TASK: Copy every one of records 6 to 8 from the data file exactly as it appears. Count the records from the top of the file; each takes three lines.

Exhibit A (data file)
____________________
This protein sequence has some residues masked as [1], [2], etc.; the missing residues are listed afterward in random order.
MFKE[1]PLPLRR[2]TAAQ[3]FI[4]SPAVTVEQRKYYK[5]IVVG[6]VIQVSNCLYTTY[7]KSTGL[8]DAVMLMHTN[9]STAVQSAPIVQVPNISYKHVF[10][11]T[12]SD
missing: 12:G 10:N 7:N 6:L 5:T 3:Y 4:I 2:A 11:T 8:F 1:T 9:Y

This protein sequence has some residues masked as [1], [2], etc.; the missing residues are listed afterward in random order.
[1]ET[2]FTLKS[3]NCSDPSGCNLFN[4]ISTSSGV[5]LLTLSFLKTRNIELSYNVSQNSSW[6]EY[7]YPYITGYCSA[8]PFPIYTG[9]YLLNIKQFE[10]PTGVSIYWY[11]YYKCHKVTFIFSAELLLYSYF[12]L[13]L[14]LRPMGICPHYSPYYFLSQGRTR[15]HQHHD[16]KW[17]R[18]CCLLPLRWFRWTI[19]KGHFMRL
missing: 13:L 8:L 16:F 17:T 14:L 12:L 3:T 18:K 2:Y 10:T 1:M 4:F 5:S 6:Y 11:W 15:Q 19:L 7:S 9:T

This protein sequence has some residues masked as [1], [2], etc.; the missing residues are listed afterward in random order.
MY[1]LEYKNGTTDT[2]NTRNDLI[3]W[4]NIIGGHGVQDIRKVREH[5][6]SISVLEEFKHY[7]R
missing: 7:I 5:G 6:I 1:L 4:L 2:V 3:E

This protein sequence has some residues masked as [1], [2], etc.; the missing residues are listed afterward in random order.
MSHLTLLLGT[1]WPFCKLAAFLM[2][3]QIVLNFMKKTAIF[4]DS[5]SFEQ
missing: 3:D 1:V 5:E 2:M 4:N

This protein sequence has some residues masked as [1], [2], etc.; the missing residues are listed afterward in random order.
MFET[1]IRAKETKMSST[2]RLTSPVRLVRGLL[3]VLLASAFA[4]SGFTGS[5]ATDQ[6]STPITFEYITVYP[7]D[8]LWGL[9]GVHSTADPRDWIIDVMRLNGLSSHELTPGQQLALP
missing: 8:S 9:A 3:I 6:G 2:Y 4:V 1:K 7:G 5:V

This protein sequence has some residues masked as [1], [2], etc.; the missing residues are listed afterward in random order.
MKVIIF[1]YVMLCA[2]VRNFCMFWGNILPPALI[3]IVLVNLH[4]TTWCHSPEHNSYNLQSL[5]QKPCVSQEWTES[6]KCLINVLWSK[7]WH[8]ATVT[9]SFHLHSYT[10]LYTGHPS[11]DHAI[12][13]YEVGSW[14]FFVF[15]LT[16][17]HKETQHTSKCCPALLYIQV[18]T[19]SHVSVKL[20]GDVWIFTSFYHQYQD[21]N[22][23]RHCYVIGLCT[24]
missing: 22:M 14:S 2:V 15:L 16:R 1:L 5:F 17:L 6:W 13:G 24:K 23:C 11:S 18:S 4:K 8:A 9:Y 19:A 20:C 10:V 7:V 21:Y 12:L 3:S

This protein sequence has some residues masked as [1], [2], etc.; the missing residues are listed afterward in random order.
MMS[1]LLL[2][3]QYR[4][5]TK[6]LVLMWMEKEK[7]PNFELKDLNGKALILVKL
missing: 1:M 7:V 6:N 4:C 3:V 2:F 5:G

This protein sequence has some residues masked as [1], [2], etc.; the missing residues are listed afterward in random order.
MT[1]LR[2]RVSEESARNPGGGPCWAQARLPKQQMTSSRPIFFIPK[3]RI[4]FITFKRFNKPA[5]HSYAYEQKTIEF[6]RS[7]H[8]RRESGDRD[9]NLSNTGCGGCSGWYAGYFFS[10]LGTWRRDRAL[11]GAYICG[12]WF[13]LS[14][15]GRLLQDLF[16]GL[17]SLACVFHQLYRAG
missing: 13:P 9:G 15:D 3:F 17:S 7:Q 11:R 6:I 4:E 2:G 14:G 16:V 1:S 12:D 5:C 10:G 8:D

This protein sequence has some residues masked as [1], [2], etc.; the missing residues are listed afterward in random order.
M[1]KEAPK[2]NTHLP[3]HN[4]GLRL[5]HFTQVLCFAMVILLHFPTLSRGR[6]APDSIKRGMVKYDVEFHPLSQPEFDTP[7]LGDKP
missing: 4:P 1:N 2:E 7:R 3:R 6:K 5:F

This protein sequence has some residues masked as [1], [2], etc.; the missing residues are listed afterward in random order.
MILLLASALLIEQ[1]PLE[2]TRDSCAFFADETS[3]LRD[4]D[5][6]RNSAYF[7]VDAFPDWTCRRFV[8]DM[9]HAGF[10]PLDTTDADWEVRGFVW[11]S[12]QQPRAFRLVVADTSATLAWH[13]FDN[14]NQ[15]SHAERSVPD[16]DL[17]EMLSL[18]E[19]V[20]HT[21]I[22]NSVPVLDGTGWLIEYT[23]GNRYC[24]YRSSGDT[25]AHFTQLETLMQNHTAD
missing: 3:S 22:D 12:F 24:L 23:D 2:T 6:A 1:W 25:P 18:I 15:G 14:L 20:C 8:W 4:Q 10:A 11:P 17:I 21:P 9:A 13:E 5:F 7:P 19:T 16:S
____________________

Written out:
This protein sequence has some residues masked as [1], [2], etc.; the missing residues are listed afterward in random order.
MKVIIF[1]YVMLCA[2]VRNFCMFWGNILPPALI[3]IVLVNLH[4]TTWCHSPEHNSYNLQSL[5]QKPCVSQEWTES[6]KCLINVLWSK[7]WH[8]ATVT[9]SFHLHSYT[10]LYTGHPS[11]DHAI[12][13]YEVGSW[14]FFVF[15]LT[16][17]HKETQHTSKCCPALLYIQV[18]T[19]SHVSVKL[20]GDVWIFTSFYHQYQD[21]N[22][23]RHCYVIGLCT[24]
missing: 22:M 14:S 2:V 15:L 16:R 1:L 5:F 17:L 6:W 13:G 24:K 23:C 11:S 18:S 4:K 8:A 9:Y 19:A 20:C 10:V 7:V 21:Y 12:L 3:S

This protein sequence has some residues masked as [1], [2], etc.; the missing residues are listed afterward in random order.
MMS[1]LLL[2][3]QYR[4][5]TK[6]LVLMWMEKEK[7]PNFELKDLNGKALILVKL
missing: 1:M 7:V 6:N 4:C 3:V 2:F 5:G

This protein sequence has some residues masked as [1], [2], etc.; the missing residues are listed afterward in random order.
MT[1]LR[2]RVSEESARNPGGGPCWAQARLPKQQMTSSRPIFFIPK[3]RI[4]FITFKRFNKPA[5]HSYAYEQKTIEF[6]RS[7]H[8]RRESGDRD[9]NLSNTGCGGCSGWYAGYFFS[10]LGTWRRDRAL[11]GAYICG[12]WF[13]LS[14][15]GRLLQDLF[16]GL[17]SLACVFHQLYRAG
missing: 13:P 9:G 15:D 3:F 17:S 7:Q 11:R 6:I 4:E 2:G 14:G 16:V 1:S 12:D 5:C 10:G 8:D